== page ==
What Kind of Holiday Is this?

Frankly, Labor Day has never been a big holiday for me. In fact, I realized, I had no idea why we celebrate.

Putting my summer intern to work, I soon found out all I ever wanted to know about this Monday holiday. That has, with only two exceptions, always been a Monday holiday. First Monday in September since 1894.

I don't think my intern was fascinated by the project. Like most of us she was more interested in getting back to school, enjoying the last big weekend of official summer, and getting out of the library.

If I would have asked about the labor movement, industrial revolution, or working conditions in the 1800s, she might have shown more interest. I doubt it.

Like most of us, for her, Labor Day is just, well, just there. Quivering on our September calendars, but nothing compared to the Fourth of July, or Memorial Day, or even Mothers Day. The day chosen primarily because it's about halfway between Independence Day and Thanksgiving Day.

Labor Day was created by the labor movement to honor the achievements - social and economic - of American workers. Some think the general secretary of the Brotherhood of Carpenters and Joiners and co-founder of the American Federation of Labor started it. Others claim that an officer of the International Association of Machinists had the idea.

The first demonstration, a parade with 10,000 participants, some say 30,000, and a picnic, was held on a Tuesday in 1882 in New York City. They repeated it in 1883. Also on a Tuesday. And, in 1884 the day was changed to Monday. A workingmen's holiday.

The states slowly began to get on board-first, Oregon, then Colorado, Massachusetts, New Jersey and New York. In 1894, Congress made it an official, legal holiday.

Massachusetts has always played a role in the labor movement. For example, the first strike for a 10-hour workday occurred in Boston in 1825. Some 800 women and 4,000 men marched during a shoemaker's strike in Lynn in 1860.

In 1912, Lawrence police beat women and children during a textile strike. Governor Calvin Coolidge called out the militia to control looting, rioting and violence when Boston police, protesting their unsuccessful attempts to organize as a union, refused to work in 1919.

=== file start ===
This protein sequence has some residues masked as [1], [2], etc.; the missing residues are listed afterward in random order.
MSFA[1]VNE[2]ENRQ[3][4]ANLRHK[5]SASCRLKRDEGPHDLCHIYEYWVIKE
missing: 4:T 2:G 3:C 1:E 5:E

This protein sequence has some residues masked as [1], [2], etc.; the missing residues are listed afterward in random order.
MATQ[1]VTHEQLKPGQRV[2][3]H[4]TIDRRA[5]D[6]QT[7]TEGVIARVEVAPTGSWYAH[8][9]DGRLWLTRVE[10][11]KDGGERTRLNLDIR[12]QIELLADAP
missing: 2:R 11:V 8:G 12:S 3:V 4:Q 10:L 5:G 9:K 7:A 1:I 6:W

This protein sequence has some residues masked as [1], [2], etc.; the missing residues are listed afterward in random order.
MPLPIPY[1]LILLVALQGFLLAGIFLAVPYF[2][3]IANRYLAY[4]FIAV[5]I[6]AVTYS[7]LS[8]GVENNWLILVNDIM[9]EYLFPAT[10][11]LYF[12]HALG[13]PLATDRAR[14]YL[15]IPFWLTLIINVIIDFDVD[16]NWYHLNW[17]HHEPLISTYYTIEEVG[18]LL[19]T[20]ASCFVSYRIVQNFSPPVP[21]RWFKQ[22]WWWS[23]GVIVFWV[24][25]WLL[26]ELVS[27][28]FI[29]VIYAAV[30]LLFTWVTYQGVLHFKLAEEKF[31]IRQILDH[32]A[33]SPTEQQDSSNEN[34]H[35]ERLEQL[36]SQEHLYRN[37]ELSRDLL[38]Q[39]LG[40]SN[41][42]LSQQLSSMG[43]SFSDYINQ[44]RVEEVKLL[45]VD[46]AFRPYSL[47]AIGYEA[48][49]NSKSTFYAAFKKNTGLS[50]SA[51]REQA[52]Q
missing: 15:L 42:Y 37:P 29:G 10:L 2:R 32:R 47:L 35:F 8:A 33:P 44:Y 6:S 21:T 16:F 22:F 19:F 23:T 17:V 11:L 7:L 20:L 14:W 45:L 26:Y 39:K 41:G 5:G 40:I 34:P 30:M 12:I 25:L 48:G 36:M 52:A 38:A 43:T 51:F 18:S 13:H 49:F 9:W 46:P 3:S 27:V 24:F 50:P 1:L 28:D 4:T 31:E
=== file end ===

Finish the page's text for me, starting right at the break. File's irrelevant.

There's a lot of labor history that we've all forgotten. The Tompkins Square Riot in New York, with men, women and children beaten indiscriminately. The hanging of ten "Molly Maguires" in Pennsylvania.

Haymarket Square and the execution of two anarchists. Railroad strikes, miner's strikes, silk workers strikes. The Triangle Shirtwaist fire, which killed 147.

People like "Mother Jones." Joe Hill. Walter Reuther. Victor Riesel. "Tough Tony" Boyle. Joseph Yablonski.

Labor Day. Created by the militancy of the labor movement. Shared by all of us today.

Maybe Samuel Gompers said it best. The longtime AFL president pointed out that "Labor Day differs in every essential way from the other holidays. All other holidays are in a more or less degree connected with conflicts and battles of man's prowess over man, of strife and discord for greed and power, of glories achieved by one nation over another. Labor Day is devoted to no man, living or dead, to no sect, race or nation."

Today, more than a hundred years after Labor Day became an official holiday, we have reason to remember why we celebrate and remember that we have the highest standard of living in the world. Thanks to the workers of America.

Let's celebrate!

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